Aviation firms optimistic about future

2021-04-02 12:03:45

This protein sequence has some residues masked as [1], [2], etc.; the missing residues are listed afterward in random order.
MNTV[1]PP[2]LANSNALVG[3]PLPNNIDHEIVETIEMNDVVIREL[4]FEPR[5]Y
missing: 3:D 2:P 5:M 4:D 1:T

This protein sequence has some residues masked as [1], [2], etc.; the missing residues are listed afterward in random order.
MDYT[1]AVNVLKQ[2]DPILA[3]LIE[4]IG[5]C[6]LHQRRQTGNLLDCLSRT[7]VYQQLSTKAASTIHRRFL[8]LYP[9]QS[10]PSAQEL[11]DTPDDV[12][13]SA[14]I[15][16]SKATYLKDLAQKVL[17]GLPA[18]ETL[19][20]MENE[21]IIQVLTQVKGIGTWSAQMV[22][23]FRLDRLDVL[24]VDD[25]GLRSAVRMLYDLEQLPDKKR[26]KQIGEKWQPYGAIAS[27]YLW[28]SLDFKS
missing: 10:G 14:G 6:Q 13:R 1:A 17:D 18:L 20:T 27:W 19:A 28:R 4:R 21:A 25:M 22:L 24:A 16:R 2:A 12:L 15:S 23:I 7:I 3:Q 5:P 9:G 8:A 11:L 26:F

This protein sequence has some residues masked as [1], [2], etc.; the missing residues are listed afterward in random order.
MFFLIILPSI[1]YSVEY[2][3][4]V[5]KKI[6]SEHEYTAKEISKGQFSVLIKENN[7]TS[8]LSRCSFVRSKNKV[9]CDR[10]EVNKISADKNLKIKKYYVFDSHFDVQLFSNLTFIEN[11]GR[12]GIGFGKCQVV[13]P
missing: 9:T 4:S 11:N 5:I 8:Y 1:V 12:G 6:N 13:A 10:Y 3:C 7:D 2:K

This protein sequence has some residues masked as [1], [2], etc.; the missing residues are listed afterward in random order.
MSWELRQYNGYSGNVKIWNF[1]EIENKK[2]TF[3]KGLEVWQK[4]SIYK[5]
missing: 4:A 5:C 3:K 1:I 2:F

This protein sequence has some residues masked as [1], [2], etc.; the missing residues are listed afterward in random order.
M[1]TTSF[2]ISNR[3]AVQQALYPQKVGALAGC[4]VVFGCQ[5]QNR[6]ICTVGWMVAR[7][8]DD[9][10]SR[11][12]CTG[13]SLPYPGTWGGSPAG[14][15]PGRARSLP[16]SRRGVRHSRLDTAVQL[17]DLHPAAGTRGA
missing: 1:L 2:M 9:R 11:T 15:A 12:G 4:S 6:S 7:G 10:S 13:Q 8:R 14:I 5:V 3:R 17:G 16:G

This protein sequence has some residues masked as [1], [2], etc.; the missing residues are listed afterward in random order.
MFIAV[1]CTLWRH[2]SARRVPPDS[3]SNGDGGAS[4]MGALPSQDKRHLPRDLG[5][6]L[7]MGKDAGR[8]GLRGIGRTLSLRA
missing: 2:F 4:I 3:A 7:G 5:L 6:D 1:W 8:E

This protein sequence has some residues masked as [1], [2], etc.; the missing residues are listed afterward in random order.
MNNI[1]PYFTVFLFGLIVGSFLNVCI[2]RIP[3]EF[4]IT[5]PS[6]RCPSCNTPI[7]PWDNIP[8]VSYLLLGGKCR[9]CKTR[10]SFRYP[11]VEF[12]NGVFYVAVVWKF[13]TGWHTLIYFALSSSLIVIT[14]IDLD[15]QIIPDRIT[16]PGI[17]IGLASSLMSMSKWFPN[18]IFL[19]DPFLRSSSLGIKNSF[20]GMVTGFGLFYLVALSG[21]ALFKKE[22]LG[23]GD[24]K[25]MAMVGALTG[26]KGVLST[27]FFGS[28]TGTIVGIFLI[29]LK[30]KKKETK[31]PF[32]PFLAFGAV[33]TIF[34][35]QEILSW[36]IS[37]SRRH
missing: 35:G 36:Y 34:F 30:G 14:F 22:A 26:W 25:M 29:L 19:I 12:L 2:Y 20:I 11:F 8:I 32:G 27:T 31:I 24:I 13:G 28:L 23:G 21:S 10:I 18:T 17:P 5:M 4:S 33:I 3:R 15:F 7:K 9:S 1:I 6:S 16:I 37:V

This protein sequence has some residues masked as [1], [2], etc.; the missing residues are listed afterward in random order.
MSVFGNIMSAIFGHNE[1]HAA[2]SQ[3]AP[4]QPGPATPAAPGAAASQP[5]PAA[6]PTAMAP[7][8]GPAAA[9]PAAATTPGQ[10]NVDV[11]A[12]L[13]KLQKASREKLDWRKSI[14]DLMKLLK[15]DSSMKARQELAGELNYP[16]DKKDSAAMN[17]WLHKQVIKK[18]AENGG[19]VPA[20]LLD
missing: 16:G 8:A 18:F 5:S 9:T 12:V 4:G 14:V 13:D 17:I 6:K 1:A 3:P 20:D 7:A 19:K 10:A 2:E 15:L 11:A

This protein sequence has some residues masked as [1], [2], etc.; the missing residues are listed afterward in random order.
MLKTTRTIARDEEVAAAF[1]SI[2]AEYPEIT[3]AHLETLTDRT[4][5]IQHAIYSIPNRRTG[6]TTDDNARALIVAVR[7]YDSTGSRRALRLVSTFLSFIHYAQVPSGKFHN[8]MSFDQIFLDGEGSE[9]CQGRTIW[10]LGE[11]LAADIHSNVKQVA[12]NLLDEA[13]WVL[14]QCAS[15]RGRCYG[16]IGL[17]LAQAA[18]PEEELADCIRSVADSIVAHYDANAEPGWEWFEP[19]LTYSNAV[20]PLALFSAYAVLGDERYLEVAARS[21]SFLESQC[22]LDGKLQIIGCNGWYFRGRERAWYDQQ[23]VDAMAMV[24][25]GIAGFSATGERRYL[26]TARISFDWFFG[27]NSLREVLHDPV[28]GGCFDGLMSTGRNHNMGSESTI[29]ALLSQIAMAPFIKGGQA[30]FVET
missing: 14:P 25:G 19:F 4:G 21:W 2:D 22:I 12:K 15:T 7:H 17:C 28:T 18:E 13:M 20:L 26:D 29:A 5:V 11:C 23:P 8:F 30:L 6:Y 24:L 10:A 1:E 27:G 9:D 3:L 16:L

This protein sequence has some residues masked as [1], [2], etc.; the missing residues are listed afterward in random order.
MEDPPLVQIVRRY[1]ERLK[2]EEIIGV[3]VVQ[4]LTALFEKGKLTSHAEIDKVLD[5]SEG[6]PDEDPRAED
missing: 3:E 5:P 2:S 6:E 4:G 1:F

Travelers line up at Air China's check-in counters for domestic flights at Beijing Capital International Airport. [Photo provided to China Daily] The Chinese aviation sector is well on the recovery path, judging by the strong presales of air tickets for the upcoming holidays, an indication that the industry is revving up as more people get vaccinated, experts said. The optimistic outlook is expected to be good news for China's top three carriers, Air China, China Southern Airlines and China Eastern Airlines, which released their 2020 earnings reports on Tuesday. The three firms posted a combined loss of more than 37 billion yuan ($5.63 billion) in 2020, or 100 million yuan on a daily basis. China Eastern said its net loss last year was 11.8 billion yuan, compared with a net profit of 3.195 billion yuan in 2019. China Southern, the country's largest carrier by passenger numbers, said its losses amounted to 10.8 billion yuan in 2020 versus a net profit of 2.65 billion yuan in 2019. Air China said its net loss was 14.4 billion yuan last year, compared with a net profit of 6.41 billion yuan in 2019. The three carriers attributed their poor performance to the COVID-19 impact, largely due to travel bans and lockdowns in many countries and regions. The three carriers lost 26.2 billion yuan in the first six months of last year, accounting for 70 percent of the full-year loss, said Zheng Hongfeng, founder and CEO of aviation data and solution service provider VariFlight. China Eastern said the diverse travel restrictions of nations dented market demand and passengers' willingness to travel. Thanks to the Chinese government's effective measures in containing the pandemic, the aviation sector has been recovering steadily since the second half of last year, experts said. In August, the total number of domestic flights surpassed that of a year ago, while in October, flight volumes across the nation grew by 15 percent on a yearly basis, said Zheng. More flights are expected to be added to schedules for the upcoming summer-autumn aviation season. This year's summer-autumn aviation season, which spans from March 28 to Oct 30, will see 101,606 flights per week, according to a report in ThePaper.cn, that quoted the Civil Aviation Administration of China. Domestic flights in a week are expected to rise by 10.7 percent on a yearly basis to 92,756. Air China officials said the Chinese aviation market will continue to recover in the long run, thanks to the effective control measures. Business trips and holiday travel will continue to be the main growth drivers, while aviation spending will become more popular and individual, it said. Domestic air ticket prices rose by 10 percent on a monthly basis in March, the China Securities Journal said, citing data collected by online travel agency Qunar. With more number of people getting COVID-19 vaccinations in China, industry experts expect the upcoming Tomb Sweeping Day and Labor Day holidays to see more people opting for air travel. Ticket presales for the Tomb Sweeping Day have already reached the levels seen in the same period of 2019, according to online travel agency Qunar. The daily number of flights operating in the country stood at 12,451 in March, equivalent to the level seen in 2019, according to data provided by VariFlight. "Currently, COVID-19 is still the key factor that could influence almost all sectors, and every prediction we make should take the status quo of the contagion into consideration," said Qi Qi, an associate professor at Guangzhou Civil Aviation College. Zheng believes an air travel peak is around the corner in the country. Qi, however, holds a cautious but positive view on the profitability of Chinese carriers. Companies may see more passenger trips this year, than that of last year. However, the profitability of the companies would depend on the air ticket prices, said Qi. Regardless of all the efforts made by related parties, there are still uncertainties that are clouding prospects for resumption of international travel, said experts.